In the Journals

Endoscopic approach to rectal cancer surgery shows promise

Transanal endoscopic total mesorectal excision showed positive results in a phase 2 trial of patients with rectal cancer, according to research published in Diseases of the Colon & Rectum.

Sung Chan Park, MD, of the Center for Colorectal Cancer Research at the National Cancer Center, in Goyang, South Korea, and colleagues said that several laparoscopic techniques for total mesorectal excision (TME) have been developed in the past, but they still have relatively high conversion rates and circumferential resection margins (CRM). In a video abstract, Park noted that transanal TME could be the answer to some problems that colorectal surgeons encounter in these kinds of procedures, but more research is needed before the technique becomes widespread.

“Many colorectal surgeons may agree that the obstacles with rectal cancer surgery — narrow pelvis, limitation of movements, poor visual field — can result in some unfavorable outcomes,” he said. “After the first report on transanal TME, some benefits of this approach were proposed, such as easy ... access, straight forward dissection, and better visualization.”

Park and colleagues conducted a single-center, prospective study of 49 patients with rectal cancer located between 3 cm and 12 cm from the anal verge. Two teams of surgeons performed simultaneous transabdominal and transanal procedures for the study.

The primary endpoint was quality of TME, as well as a negative CRM. They also collected information on the number of lymph nodes harvested, operation time and 30-day postoperative complications.

The procedure was successful in 45 (91.8%) patients based on the quality of TME and CRM.

The researchers observed 30-day postoperative complications in 15 patients (30.6%), including anastomotic dehiscence (n = 7; 14.3%), urinary retention (n = 5; 10.2%), abdominal wound complications (n = 2; 4.1%) and ileus (n = 1; 2%). There was no postoperative mortality.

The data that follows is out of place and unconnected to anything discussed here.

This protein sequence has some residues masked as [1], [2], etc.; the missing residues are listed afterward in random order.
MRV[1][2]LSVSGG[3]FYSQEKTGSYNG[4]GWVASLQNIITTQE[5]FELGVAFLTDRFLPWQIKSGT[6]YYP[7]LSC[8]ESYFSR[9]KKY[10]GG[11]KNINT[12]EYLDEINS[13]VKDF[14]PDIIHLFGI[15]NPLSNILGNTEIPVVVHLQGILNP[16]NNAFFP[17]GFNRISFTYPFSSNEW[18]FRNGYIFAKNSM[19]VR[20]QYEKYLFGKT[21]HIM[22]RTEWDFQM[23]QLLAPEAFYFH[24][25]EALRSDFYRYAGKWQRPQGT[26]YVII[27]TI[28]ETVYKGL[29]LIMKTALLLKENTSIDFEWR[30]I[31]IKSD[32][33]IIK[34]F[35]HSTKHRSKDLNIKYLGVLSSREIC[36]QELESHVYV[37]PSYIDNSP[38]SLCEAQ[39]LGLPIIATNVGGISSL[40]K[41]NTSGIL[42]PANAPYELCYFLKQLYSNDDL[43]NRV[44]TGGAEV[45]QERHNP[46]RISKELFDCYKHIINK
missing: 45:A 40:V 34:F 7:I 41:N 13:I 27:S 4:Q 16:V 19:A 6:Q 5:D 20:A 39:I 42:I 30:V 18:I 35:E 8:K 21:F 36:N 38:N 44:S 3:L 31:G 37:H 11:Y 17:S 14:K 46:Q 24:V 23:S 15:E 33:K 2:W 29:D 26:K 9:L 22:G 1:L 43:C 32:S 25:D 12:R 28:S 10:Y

Park and colleagues acknowledged that their study was limited because it was conducted at a single center, and because they did not include patients with a narrow pelvis, bulky tumors or obesity. Therefore, they said their results cannot be generalized to the full population.

“The indication of transanal TME, or the real benefits of transanal TME is still under investigation,” Park said. “We still need the research from large randomized trials.” – by Alex Young

Disclosures : The authors report no relevant financial disclosures.

Transanal endoscopic total mesorectal excision showed positive results in a phase 2 trial of patients with rectal cancer, according to research published in Diseases of the Colon & Rectum.

Sung Chan Park, MD, of the Center for Colorectal Cancer Research at the National Cancer Center, in Goyang, South Korea, and colleagues said that several laparoscopic techniques for total mesorectal excision (TME) have been developed in the past, but they still have relatively high conversion rates and circumferential resection margins (CRM). In a video abstract, Park noted that transanal TME could be the answer to some problems that colorectal surgeons encounter in these kinds of procedures, but more research is needed before the technique becomes widespread.

“Many colorectal surgeons may agree that the obstacles with rectal cancer surgery — narrow pelvis, limitation of movements, poor visual field — can result in some unfavorable outcomes,” he said. “After the first report on transanal TME, some benefits of this approach were proposed, such as easy ... access, straight forward dissection, and better visualization.”

Park and colleagues conducted a single-center, prospective study of 49 patients with rectal cancer located between 3 cm and 12 cm from the anal verge. Two teams of surgeons performed simultaneous transabdominal and transanal procedures for the study.

The primary endpoint was quality of TME, as well as a negative CRM. They also collected information on the number of lymph nodes harvested, operation time and 30-day postoperative complications.

The procedure was successful in 45 (91.8%) patients based on the quality of TME and CRM.

The researchers observed 30-day postoperative complications in 15 patients (30.6%), including anastomotic dehiscence (n = 7; 14.3%), urinary retention (n = 5; 10.2%), abdominal wound complications (n = 2; 4.1%) and ileus (n = 1; 2%). There was no postoperative mortality.

Park and colleagues acknowledged that their study was limited because it was conducted at a single center, and because they did not include patients with a narrow pelvis, bulky tumors or obesity. Therefore, they said their results cannot be generalized to the full population.

“The indication of transanal TME, or the real benefits of transanal TME is still under investigation,” Park said. “We still need the research from large randomized trials.” – by Alex Young

Disclosures : The authors report no relevant financial disclosures.